Virgin Atlantic Seeks Protection Under Chapter 15 U.S. Bankruptcy Code
Richard Branson’s Virgin Atlantic Airlines filed for the Chapter 15 U.S. bankruptcy code in New York on Tuesday, it is the first airline forced to reorganize itself at the time of the pandemic. The London-based airline flies across the international routes, and suspended all its target operations since April and started services again in July, Delta partly owns the airlines with 49% ownership, and the rest 51% of the property belongs to Branson’s Virgin Group.
The Chapter 15 code is an indeterminate part of the U.S. Bankruptcy Code, formulated to ease the association between U.S. courts and the foreign bankruptcy courts. As per the Virginia Atlantic case, the airlines have not issued the complaints about the administration (a bankruptcy form in the U.K.) in the London courts.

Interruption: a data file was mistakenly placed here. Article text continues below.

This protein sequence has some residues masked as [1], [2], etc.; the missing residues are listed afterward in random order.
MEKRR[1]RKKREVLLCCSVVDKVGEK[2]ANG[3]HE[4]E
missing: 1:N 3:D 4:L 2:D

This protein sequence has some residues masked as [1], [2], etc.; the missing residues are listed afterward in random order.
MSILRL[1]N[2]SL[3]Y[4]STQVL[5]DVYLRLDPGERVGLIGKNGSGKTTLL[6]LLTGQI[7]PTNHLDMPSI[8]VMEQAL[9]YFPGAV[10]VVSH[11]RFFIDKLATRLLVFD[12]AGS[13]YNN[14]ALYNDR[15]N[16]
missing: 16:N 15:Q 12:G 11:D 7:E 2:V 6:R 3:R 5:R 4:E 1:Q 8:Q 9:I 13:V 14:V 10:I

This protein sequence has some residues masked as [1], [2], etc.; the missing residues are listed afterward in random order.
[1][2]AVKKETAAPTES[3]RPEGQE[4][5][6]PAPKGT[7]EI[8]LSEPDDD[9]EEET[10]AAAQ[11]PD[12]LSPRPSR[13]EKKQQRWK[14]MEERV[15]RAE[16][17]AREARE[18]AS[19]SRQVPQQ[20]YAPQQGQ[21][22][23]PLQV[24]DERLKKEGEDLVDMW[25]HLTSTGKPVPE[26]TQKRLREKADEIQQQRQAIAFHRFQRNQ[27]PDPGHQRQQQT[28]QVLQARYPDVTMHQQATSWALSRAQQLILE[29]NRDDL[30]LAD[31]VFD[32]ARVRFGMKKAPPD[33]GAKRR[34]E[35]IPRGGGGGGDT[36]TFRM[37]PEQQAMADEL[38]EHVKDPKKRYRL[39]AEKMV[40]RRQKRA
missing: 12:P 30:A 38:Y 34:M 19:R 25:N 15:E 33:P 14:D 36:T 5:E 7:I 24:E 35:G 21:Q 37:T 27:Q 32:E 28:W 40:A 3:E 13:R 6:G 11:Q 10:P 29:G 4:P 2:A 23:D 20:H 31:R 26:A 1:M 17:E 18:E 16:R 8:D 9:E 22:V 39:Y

The airline is working to finalize a £1.2 billion ($1.57 billion) rescue package for its creditors. Reports suggest the judge has granted permission after the hearing on Tuesday, to allow creditors to vote for a restructuring plan. While addressing the issues in a London court, the airlines have mentioned that it might run out of cash by September if the plan is not approved.
In July, Virgin Atlantic airways stated that their private deals with the stakeholders would obliterate their need to ensure support from the British Government, the reorganization is supposed to complete by the end of summer this year and would continue till the next 18 months.
According to the Investopedia, the significant objective of the Chapter 15 U.S. bankruptcy code is to ensure cooperation amongst the United States courts and other competent authorities involved in the insolvency cases across “to make legal proceedings of international bankruptcies more predictable and fair for debtors and creditors.”.